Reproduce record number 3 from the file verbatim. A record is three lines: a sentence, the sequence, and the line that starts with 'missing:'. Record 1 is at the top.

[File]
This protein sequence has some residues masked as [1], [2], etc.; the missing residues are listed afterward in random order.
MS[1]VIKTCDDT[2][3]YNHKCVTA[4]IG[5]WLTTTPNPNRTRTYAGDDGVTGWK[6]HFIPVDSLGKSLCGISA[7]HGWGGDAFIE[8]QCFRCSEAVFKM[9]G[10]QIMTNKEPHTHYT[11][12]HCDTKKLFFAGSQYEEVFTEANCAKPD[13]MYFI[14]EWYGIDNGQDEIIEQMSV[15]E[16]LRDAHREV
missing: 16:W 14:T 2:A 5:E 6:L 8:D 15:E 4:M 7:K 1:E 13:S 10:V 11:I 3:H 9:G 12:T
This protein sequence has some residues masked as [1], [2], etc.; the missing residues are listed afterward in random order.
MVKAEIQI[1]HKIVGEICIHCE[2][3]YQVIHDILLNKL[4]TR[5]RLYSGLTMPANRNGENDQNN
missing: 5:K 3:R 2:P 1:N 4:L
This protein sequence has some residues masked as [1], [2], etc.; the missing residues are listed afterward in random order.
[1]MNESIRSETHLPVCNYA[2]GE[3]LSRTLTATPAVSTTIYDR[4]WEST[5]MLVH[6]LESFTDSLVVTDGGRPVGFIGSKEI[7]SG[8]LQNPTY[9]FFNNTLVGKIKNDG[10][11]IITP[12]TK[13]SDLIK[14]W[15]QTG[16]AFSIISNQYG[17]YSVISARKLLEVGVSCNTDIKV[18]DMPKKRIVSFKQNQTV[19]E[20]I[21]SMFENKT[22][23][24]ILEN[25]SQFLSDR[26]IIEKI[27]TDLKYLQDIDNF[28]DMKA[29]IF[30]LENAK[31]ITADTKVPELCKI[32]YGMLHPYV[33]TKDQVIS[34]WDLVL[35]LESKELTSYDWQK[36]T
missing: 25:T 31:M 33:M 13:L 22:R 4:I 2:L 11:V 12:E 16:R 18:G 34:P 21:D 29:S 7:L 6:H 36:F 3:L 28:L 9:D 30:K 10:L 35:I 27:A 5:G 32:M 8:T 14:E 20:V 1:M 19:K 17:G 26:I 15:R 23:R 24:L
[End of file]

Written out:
This protein sequence has some residues masked as [1], [2], etc.; the missing residues are listed afterward in random order.
[1]MNESIRSETHLPVCNYA[2]GE[3]LSRTLTATPAVSTTIYDR[4]WEST[5]MLVH[6]LESFTDSLVVTDGGRPVGFIGSKEI[7]SG[8]LQNPTY[9]FFNNTLVGKIKNDG[10][11]IITP[12]TK[13]SDLIK[14]W[15]QTG[16]AFSIISNQYG[17]YSVISARKLLEVGVSCNTDIKV[18]DMPKKRIVSFKQNQTV[19]E[20]I[21]SMFENKT[22][23][24]ILEN[25]SQFLSDR[26]IIEKI[27]TDLKYLQDIDNF[28]DMKA[29]IF[30]LENAK[31]ITADTKVPELCKI[32]YGMLHPYV[33]TKDQVIS[34]WDLVL[35]LESKELTSYDWQK[36]T
missing: 25:T 31:M 33:M 13:L 22:R 4:I 2:L 11:V 12:E 16:R 18:G 34:P 21:D 29:S 7:L 6:H 36:F 3:L 28:L 9:D 30:K 10:L 35:I 27:A 5:G 32:M 8:T 14:E 20:V 1:M 19:K 17:G 26:I 15:R 23:R 24:L